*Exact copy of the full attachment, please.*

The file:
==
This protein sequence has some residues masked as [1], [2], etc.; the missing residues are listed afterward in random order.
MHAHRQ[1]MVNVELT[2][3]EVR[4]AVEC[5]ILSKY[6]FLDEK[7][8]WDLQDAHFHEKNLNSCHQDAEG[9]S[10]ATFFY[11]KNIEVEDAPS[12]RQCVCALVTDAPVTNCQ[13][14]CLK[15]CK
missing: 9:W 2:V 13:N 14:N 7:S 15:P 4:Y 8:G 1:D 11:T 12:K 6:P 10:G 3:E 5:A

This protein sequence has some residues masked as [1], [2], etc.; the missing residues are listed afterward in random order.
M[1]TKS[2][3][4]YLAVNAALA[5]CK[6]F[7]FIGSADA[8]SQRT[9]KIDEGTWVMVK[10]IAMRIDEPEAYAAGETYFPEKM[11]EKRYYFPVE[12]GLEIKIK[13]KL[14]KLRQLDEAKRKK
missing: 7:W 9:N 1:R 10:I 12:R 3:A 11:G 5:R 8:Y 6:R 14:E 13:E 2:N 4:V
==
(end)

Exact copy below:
This protein sequence has some residues masked as [1], [2], etc.; the missing residues are listed afterward in random order.
MHAHRQ[1]MVNVELT[2][3]EVR[4]AVEC[5]ILSKY[6]FLDEK[7][8]WDLQDAHFHEKNLNSCHQDAEG[9]S[10]ATFFY[11]KNIEVEDAPS[12]RQCVCALVTDAPVTNCQ[13][14]CLK[15]CK
missing: 9:W 2:V 13:N 14:N 7:S 15:P 4:Y 8:G 1:D 11:T 12:K 6:P 10:G 3:E 5:A

This protein sequence has some residues masked as [1], [2], etc.; the missing residues are listed afterward in random order.
M[1]TKS[2][3][4]YLAVNAALA[5]CK[6]F[7]FIGSADA[8]SQRT[9]KIDEGTWVMVK[10]IAMRIDEPEAYAAGETYFPEKM[11]EKRYYFPVE[12]GLEIKIK[13]KL[14]KLRQLDEAKRKK
missing: 7:W 9:N 1:R 10:I 12:R 3:A 11:G 5:R 8:Y 6:R 14:E 13:E 2:N 4:V